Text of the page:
It appeared last week that the College of Charleston was ready close the book on a difficult summer. It took more than a month — and a second investigation — to remove Doug Wojcik from his head coaching duties. On Aug. 26, three weeks after Wojcik’s firing, the search committee reportedly gave College of Charleston president Glenn McConnell two finalists.
The next day, Wofford head coach Mike Young and former CofC guard Anthony Johnson both removed their names from consideration. Young and Johnson became the top options out of the six candidates in contention. This weekend, Clemson assistant coach Earl Grant and N.C. State associate head coach Bobby Lutz — both previously had interviewed — were back on campus for a second time, according to Jimmy Utter of the News & Observer.
Lutz, 56, is set to begin his fourth season on coach Mark Gottfried’s staff at N.C. State and his third year as associate head coach. The Wolfpack advanced to its third straight NCAA tournament and ended the season with a 22-14 record.
Sources said the College of Charleston has also spoke to Clemson assistant Earl Grant about the position. The school expects to make a decision by the middle of next week, sources said.
Lutz coached Charlotte from 1998-2010, leading the 49ers to five NCAA tournament appearances. Grant has been on the Clemson coaching staff for the past four seasons. Before joining the Tigers coaching staff, he was an assistant under Gregg Marshall at Winthrop and Wichita State. According to Jeff Goodman of ESPN, Grant has the support of former CofC head coach John Kresse.
UConn assistant Karl Hobbs and Virginia associate head coach Ritchie McKay — both of whom have head coaching experience — were also interviewed before the search committee keyed in on Johnson and Young. McKay reportedly withdrew from consideration on Sunday.
The college basketball season begins in 33 days.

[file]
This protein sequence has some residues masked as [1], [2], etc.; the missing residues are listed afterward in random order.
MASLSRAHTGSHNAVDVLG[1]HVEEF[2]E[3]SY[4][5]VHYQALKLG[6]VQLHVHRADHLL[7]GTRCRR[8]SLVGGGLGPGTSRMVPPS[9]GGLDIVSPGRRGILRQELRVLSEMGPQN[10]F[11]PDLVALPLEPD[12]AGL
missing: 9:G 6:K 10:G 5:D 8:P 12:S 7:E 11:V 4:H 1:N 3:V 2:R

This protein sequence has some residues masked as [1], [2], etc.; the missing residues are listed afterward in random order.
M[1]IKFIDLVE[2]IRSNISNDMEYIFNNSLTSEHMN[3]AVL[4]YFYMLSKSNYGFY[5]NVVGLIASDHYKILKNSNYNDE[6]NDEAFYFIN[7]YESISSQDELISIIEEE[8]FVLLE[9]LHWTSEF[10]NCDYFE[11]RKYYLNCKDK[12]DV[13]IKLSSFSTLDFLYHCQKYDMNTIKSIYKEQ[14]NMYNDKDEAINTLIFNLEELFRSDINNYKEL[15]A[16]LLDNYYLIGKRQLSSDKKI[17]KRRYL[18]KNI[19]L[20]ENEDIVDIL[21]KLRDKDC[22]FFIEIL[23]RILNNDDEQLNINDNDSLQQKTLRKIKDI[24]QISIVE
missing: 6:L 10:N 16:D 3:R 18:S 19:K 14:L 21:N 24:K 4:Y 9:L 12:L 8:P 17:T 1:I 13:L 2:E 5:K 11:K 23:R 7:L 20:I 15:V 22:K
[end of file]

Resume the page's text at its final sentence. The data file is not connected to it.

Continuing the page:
Wichita State senior forward Anton Grady received some positive news on Saturday as a neurosurgeon reviewed MRI results, which are negative for spinal cord trauma.
According to a release from Wichita State, doctors believed Grady suffered a spinal cord concussion during a collision on Friday after he was taken off the floor in a stretcher and taken to a hospital in an ambulance. CT and MRI scans on Friday both turned up negative, but the news of Saturday’s results are an even more encouraging sign for Grady.
The injury for Grady occurred during a Friday loss to Alabama during the AdvoCare Invitational as the senior’s condition has improved since the collision. Grady will receive physical therapy over the next few days and doctors will check his progress before he is released from the hospital.
Grady has been alert and responsive to questions and had feeling in his extremities on Friday, but the use of his arms and legs was limited. By Saturday morning, Grady had improved the use of his extremities.
The 6-foot-8 Grady has averaged 9 points and 6 rebounds per game this season in his first season with the Shockers. The Cleveland State transfer is shooting 39 percent from the field.
Colorado sophomore forward Tory Miller has been reprimanded by the Pac-12 and he also apologized for biting Air Force’s Hayden Graham earlier this week.
During Colorado’s win over Air Force on Wednesday, Miller was assessed a Flagrant 2 Dead Ball Technical Foul and ejected with 12:25 left in the second half after biting Graham during a loose ball.
In a release from the Pac-12, they announced reprimanding Miller, but he will not be suspended.
“All of our student-athletes must adhere to the Pac-12’s Standards of Conduct and Sportsman-ship,” Pac-12 Commissioner Larry Scott said in the release. “Regardless of Mr. Miller’s frustration and emotion, such behavior is unacceptable and he is being appropriately reprimanded.”
Miller also released his apology in the same release.
“I would like to apologize for my actions during the Air Force game. I would like to apologize to Hayden Graham, Air Force, my teammates and fans. It was a heat of the moment thing. I’m an emotional player, but I let my emotions get the best of me. I will use this as a learning experience and focus on helping my teammates and respecting my opponents for the rest of the season and beyond,” Miller said.
For Miller to not be suspended for this is good news for him and Colorado since he won’t miss any additional action, but did the Pac-12 make the right decision on this?